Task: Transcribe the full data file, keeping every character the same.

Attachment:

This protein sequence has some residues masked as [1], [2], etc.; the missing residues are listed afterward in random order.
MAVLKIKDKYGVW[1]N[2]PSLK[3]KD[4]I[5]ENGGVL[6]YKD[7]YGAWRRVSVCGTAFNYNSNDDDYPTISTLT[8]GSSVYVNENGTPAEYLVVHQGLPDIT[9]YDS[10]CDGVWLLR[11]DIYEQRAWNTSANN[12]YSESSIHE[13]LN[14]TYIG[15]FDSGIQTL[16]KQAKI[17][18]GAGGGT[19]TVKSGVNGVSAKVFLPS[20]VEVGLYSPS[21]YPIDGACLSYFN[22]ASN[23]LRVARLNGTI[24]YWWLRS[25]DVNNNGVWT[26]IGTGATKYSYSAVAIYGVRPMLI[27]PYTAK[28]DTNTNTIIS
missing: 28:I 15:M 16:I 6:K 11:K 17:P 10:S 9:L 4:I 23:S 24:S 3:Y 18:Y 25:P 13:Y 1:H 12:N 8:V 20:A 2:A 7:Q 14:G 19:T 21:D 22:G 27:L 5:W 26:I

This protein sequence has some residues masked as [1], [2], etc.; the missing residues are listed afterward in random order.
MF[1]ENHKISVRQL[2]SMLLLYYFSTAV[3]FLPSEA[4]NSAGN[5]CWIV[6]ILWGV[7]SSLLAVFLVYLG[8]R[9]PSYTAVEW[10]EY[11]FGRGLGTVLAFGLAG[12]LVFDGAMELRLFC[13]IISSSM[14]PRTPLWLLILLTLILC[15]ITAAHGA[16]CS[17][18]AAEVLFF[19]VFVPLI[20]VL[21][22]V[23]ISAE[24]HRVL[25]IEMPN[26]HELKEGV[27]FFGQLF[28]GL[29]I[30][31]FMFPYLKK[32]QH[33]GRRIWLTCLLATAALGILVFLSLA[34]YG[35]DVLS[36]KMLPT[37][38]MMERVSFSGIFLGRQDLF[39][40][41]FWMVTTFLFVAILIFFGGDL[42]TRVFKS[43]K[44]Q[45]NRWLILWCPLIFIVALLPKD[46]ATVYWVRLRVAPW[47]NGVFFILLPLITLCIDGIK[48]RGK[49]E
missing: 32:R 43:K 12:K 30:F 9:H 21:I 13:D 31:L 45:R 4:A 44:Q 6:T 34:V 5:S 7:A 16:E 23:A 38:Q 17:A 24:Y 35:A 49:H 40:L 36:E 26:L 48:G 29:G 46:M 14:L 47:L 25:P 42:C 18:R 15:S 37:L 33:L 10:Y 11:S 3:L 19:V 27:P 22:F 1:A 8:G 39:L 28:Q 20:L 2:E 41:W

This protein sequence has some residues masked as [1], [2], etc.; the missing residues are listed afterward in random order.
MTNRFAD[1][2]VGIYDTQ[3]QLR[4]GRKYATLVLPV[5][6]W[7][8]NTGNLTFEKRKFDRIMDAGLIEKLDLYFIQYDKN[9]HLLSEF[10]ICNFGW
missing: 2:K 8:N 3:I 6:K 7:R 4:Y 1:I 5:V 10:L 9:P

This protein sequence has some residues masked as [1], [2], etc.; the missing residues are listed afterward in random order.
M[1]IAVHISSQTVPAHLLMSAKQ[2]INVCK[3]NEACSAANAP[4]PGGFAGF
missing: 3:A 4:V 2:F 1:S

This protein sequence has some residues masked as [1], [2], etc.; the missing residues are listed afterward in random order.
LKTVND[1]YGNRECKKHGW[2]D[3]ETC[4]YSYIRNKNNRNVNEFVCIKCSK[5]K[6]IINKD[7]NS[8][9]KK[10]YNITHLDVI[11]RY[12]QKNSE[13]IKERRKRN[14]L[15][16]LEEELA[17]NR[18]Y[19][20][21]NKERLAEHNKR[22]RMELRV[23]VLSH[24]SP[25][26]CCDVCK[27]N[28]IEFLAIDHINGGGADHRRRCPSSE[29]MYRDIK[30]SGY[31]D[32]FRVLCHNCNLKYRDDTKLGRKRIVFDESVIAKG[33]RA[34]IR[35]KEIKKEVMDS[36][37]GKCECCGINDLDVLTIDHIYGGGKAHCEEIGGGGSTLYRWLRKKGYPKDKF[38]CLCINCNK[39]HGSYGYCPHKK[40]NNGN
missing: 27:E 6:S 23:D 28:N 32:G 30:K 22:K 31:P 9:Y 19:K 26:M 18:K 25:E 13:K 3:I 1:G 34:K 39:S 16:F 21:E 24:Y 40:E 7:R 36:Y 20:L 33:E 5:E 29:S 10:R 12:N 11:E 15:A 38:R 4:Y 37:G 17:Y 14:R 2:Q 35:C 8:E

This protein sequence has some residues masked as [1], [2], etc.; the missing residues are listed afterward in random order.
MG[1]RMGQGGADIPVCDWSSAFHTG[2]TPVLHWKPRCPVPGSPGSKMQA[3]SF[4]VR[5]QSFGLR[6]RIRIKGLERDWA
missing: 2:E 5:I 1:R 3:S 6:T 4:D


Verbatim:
This protein sequence has some residues masked as [1], [2], etc.; the missing residues are listed afterward in random order.
MAVLKIKDKYGVW[1]N[2]PSLK[3]KD[4]I[5]ENGGVL[6]YKD[7]YGAWRRVSVCGTAFNYNSNDDDYPTISTLT[8]GSSVYVNENGTPAEYLVVHQGLPDIT[9]YDS[10]CDGVWLLR[11]DIYEQRAWNTSANN[12]YSESSIHE[13]LN[14]TYIG[15]FDSGIQTL[16]KQAKI[17][18]GAGGGT[19]TVKSGVNGVSAKVFLPS[20]VEVGLYSPS[21]YPIDGACLSYFN[22]ASN[23]LRVARLNGTI[24]YWWLRS[25]DVNNNGVWT[26]IGTGATKYSYSAVAIYGVRPMLI[27]PYTAK[28]DTNTNTIIS
missing: 28:I 15:M 16:I 6:K 11:K 17:P 10:S 9:L 4:I 23:S 24:S 3:Y 18:Y 25:P 13:Y 1:H 12:N 8:V 20:A 2:A 7:Q 14:G 19:T 21:D 22:G 27:L 5:W 26:I

This protein sequence has some residues masked as [1], [2], etc.; the missing residues are listed afterward in random order.
MF[1]ENHKISVRQL[2]SMLLLYYFSTAV[3]FLPSEA[4]NSAGN[5]CWIV[6]ILWGV[7]SSLLAVFLVYLG[8]R[9]PSYTAVEW[10]EY[11]FGRGLGTVLAFGLAG[12]LVFDGAMELRLFC[13]IISSSM[14]PRTPLWLLILLTLILC[15]ITAAHGA[16]CS[17][18]AAEVLFF[19]VFVPLI[20]VL[21][22]V[23]ISAE[24]HRVL[25]IEMPN[26]HELKEGV[27]FFGQLF[28]GL[29]I[30][31]FMFPYLKK[32]QH[33]GRRIWLTCLLATAALGILVFLSLA[34]YG[35]DVLS[36]KMLPT[37][38]MMERVSFSGIFLGRQDLF[39][40][41]FWMVTTFLFVAILIFFGGDL[42]TRVFKS[43]K[44]Q[45]NRWLILWCPLIFIVALLPKD[46]ATVYWVRLRVAPW[47]NGVFFILLPLITLCIDGIK[48]RGK[49]E
missing: 32:R 43:K 12:K 30:F 9:H 21:I 13:D 31:L 45:R 4:A 44:Q 6:T 34:V 5:S 7:A 16:E 23:A 38:Q 17:A 24:Y 35:A 49:H 40:L 36:E 26:L 48:G 29:G 46:M 14:L 47:L 25:P 42:C 18:R 15:S 37:L 33:L 10:Y 11:S 3:L 19:V 27:P 22:F 1:A 8:G 39:L 28:Q 20:L 2:E 41:W

This protein sequence has some residues masked as [1], [2], etc.; the missing residues are listed afterward in random order.
MTNRFAD[1][2]VGIYDTQ[3]QLR[4]GRKYATLVLPV[5][6]W[7][8]NTGNLTFEKRKFDRIMDAGLIEKLDLYFIQYDKN[9]HLLSEF[10]ICNFGW
missing: 2:K 8:N 3:I 6:K 7:R 4:Y 1:I 5:V 10:L 9:P

This protein sequence has some residues masked as [1], [2], etc.; the missing residues are listed afterward in random order.
M[1]IAVHISSQTVPAHLLMSAKQ[2]INVCK[3]NEACSAANAP[4]PGGFAGF
missing: 3:A 4:V 2:F 1:S

This protein sequence has some residues masked as [1], [2], etc.; the missing residues are listed afterward in random order.
LKTVND[1]YGNRECKKHGW[2]D[3]ETC[4]YSYIRNKNNRNVNEFVCIKCSK[5]K[6]IINKD[7]NS[8][9]KK[10]YNITHLDVI[11]RY[12]QKNSE[13]IKERRKRN[14]L[15][16]LEEELA[17]NR[18]Y[19][20][21]NKERLAEHNKR[22]RMELRV[23]VLSH[24]SP[25][26]CCDVCK[27]N[28]IEFLAIDHINGGGADHRRRCPSSE[29]MYRDIK[30]SGY[31]D[32]FRVLCHNCNLKYRDDTKLGRKRIVFDESVIAKG[33]RA[34]IR[35]KEIKKEVMDS[36][37]GKCECCGINDLDVLTIDHIYGGGKAHCEEIGGGGSTLYRWLRKKGYPKDKF[38]CLCINCNK[39]HGSYGYCPHKK[40]NNGN
missing: 27:E 6:S 23:D 28:N 32:G 30:K 22:K 31:P 9:Y 19:K 26:M 18:K 25:E 13:K 3:I 1:G 34:K 39:S 16:F 21:E 24:Y 40:E 7:R 36:Y 20:L 33:E 5:E 29:S 10:R 12:N 11:E 15:A 38:R 4:Y 37:G 17:Y 14:R 2:Q 35:C 8:E

This protein sequence has some residues masked as [1], [2], etc.; the missing residues are listed afterward in random order.
MG[1]RMGQGGADIPVCDWSSAFHTG[2]TPVLHWKPRCPVPGSPGSKMQA[3]SF[4]VR[5]QSFGLR[6]RIRIKGLERDWA
missing: 2:E 5:I 1:R 3:S 6:T 4:D